Choosing a PWC
There are a lot of great options when choosing a PWC that will work for you. Obviously, they are not all the same, and being able to fit your needs to the watercraft that suits you will pay off in the many hours you’ll spend on it. Here’s a few things to look for when you are deciding on a model:
- Seating—there are three options for seating: three-passenger models will appeal to anyone who plans to use their PWC for towing (tubes, wakeboards, etc.), as it provides a place for a spotter to sit, which is not only a good idea, it’s required by law. Otherwise, most race-oriented models are built a little shorter and designed for one to two riders. If you just watched a sweet action movie from the 80’s and want one of the stand-up watercraft you saw, it’s a little harder than just picking out one that looks rad, you have to be certified for racing first.
- Steering—many new models come with adjustable telescopic steering which will off you a more comfortable ride for longer days on the water and allow you to operate the watercraft in a standing position.
- Storage—you’re going to want to take some stuff with you, so having enough room to keep water bottles, fishing gear, tow ropes, etc. will come in pretty handy. Look for storage options in the front of the unit as well as under-seat storage bins.
- Power—There’s a good chance you aren’t interested in a PWC so you can cruise along the coast looking for seashells (not that there’s anything wrong with that) and at some point you’ll want to open it up and get going fast. How fast? Well, that really depends on who will be operating it and under what conditions. Some models are over 300 horsepower and will accelerate quicker than you can imagine. Others will have safety features like remote speed control for when you are brave enough to let your teenager take a shot at controlling it.
Personal Flotation Devices (PFDs)
Each person riding on a PWC must wear a U. S. Coast Guard approved Type I, II, III or V personal flotation device which is properly fitted and fastened. Inflatable Type V PFDs are not approved for PWC. This rule is different than it is for boats. The PFD cannot just be with you; it must be worn at all times.
One Coast Guard approved hand-held portable fire extinguisher must be aboard each PWC. Most personal watercraft will have a place designed specifically for a small fire extinguisher.
All boats less than 39.4 feet must carry an efficient sound producing device. In the case of PWC, a simple whistle works well and can be affixed to each PFD.
Hey, you never know. You wouldn’t want to be stranded out somewhere and wish you had one.
If you’re going to be in waters in Georgia or South Carolina, you’ll want to make sure you are in compliance with all the local laws and regulations. This list is intended to be helpful and reflects the most common questions people have, but is not intended to be authoritative or necessarily complete. Please check with Georgia Wildlife Commission and South Carolina’s Department of Natural Resources for all the rules.
Age limits—anyone 16 years old and up should have no problem riding solo or with passengers in both states with proper identification. In SC, anyone under 16 years old must have passed an approved boating course or be accompanied by an adult 18 years or older. In GA, anyone under 16 years old must also have passed an approved boating course or be accompanied by an adult 18 years or older AND anyone under 12 cannot operate a PWC.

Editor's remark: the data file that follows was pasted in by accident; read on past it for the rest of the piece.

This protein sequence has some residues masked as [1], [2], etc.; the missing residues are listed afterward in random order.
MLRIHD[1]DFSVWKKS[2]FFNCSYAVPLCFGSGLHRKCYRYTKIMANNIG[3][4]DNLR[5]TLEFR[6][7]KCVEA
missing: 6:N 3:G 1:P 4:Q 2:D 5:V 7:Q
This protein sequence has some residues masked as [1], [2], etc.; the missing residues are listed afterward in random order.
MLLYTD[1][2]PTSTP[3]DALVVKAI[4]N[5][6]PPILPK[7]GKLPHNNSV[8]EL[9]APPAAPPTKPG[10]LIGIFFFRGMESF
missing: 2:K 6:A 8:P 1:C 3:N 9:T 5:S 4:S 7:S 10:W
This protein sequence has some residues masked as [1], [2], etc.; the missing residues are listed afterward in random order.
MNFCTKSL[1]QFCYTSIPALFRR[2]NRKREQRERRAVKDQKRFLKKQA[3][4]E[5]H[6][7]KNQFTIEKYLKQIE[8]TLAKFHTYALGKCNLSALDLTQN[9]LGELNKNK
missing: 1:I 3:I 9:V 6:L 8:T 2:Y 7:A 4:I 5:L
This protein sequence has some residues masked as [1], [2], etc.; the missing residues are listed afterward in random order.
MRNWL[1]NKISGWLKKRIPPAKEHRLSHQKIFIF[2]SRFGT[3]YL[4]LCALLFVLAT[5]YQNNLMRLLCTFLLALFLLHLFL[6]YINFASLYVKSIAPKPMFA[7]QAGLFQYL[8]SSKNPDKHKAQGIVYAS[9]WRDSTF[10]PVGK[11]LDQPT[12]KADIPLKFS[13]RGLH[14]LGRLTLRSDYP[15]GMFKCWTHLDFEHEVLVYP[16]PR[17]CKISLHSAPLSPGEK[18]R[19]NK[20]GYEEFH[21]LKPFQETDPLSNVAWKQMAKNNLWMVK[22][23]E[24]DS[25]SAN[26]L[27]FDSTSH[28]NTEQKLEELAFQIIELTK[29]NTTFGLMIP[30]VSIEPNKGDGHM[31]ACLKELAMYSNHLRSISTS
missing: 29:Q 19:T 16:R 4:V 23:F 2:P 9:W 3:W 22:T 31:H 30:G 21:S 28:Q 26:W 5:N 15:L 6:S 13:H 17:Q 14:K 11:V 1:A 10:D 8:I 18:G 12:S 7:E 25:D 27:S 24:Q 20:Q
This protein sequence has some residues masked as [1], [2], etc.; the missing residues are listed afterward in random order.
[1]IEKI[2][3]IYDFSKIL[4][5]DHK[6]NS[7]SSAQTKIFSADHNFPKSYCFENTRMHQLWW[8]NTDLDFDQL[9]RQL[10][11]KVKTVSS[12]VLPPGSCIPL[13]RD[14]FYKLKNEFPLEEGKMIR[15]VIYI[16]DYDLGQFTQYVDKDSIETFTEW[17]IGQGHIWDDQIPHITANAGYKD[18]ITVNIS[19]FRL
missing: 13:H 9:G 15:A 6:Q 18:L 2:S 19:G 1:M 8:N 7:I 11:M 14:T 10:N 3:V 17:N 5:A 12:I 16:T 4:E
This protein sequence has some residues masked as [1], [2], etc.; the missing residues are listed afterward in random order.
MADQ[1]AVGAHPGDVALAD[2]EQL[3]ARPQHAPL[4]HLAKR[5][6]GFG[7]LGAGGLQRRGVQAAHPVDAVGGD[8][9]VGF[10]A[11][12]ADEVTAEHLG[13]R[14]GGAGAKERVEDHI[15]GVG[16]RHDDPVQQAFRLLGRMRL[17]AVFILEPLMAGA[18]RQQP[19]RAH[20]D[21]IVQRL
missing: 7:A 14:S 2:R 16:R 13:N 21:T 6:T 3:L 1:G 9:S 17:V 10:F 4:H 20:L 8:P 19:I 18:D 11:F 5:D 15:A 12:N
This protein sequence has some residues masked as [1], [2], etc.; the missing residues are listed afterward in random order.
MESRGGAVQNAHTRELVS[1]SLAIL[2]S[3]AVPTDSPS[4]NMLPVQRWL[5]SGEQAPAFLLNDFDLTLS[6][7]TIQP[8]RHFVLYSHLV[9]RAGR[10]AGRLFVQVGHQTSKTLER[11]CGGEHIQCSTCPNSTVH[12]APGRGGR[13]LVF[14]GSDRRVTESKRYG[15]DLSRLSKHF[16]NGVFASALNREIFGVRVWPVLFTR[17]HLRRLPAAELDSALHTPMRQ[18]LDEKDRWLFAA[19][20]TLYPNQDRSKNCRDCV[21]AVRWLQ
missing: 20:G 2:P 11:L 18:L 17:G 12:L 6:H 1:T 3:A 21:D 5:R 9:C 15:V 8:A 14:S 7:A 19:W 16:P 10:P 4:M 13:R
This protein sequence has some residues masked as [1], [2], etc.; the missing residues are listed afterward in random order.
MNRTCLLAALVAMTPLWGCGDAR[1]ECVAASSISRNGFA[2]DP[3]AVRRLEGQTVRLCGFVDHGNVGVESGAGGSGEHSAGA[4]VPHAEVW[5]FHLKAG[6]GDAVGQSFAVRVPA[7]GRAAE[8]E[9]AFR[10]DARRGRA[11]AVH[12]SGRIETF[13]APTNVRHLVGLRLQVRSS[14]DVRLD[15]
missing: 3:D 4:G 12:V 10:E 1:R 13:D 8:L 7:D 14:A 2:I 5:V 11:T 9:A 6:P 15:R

Towing—every PWC towing someone on water skis, wakeboards, tubes, or similar devices must be rated by the manufacturer to carry three or more persons and must have onboard a person, in addition to the PWC operator, capable of observing the towed person(s) at all times.
Registration—if you are buying a new or pre-owned PWC from a dealer, they should handle the original registration for you. It is good for three years and expires the last day of the month of birth in the third year. You can renew online with the Georgia Department of Natural Resources, which should cost you less than $25 if you do it on time. More information about regulations is available from these sites:
The most important thing you can do for your personal watercraft to keep it on the water for years to come is very simple care and maintenance each time you use it. These steps will be especially important if you are using your PWC in saltwater, which is pretty likely in this area.
Rinse it off—clean the outside of your PWC with soap and water to make sure all the algae, salt, sand, and whatever else you may have picked up is removed. Also, open the engine compartment and rinse off the motor and interior compartments.
Flush the motor—you’ll want to flush the system with fresh, clean water to get all the saltwater and debris out of the internal parts. Your PWC will have a flush valve that you can connect to any hose (start with the water off), you will then start the engine, wait a few seconds, and then turn on the water. After letting it idle for 5 minutes or so, rev the engine a few times to make sure the fresh water gets into everything. Then, turn off the hose and let all the water drain out before turning off the engine.
Drain it—after you’ve rinsed it and flushed the motor, make sure to remove the drain plugs at the back of the PWC and lift the front of the hull a little (this is much easier if it’s on the trailer) to allow the water to flow out of the internal compartment. Any leftover water can be dried out with a towel or a sponge. Don’t forget to replace the plugs!
Protect it—once everything is dry, a little spray lubricant on the engine and internal parts will keep them looking new and a cover will keep the PWC from fading and other damage from the elements, especially if you will be storing it outdoors.